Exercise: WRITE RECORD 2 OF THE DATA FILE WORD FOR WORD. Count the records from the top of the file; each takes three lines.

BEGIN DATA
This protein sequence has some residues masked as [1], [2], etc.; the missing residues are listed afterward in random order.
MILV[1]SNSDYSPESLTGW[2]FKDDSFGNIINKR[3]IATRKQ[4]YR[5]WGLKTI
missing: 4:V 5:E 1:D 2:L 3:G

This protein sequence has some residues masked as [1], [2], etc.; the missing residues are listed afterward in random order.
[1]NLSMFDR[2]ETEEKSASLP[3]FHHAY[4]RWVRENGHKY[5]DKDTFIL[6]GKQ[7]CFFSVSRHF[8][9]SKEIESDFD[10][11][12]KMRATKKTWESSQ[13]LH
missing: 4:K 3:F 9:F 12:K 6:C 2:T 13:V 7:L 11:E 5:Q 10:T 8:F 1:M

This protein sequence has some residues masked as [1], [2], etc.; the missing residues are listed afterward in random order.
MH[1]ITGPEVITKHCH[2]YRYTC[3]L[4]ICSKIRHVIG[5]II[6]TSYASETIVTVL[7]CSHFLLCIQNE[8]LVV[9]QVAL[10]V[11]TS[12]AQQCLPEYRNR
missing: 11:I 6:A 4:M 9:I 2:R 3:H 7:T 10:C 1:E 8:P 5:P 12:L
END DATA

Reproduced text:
This protein sequence has some residues masked as [1], [2], etc.; the missing residues are listed afterward in random order.
[1]NLSMFDR[2]ETEEKSASLP[3]FHHAY[4]RWVRENGHKY[5]DKDTFIL[6]GKQ[7]CFFSVSRHF[8][9]SKEIESDFD[10][11][12]KMRATKKTWESSQ[13]LH
missing: 4:K 3:F 9:F 12:K 6:C 2:T 13:V 7:L 11:E 5:Q 10:T 8:F 1:M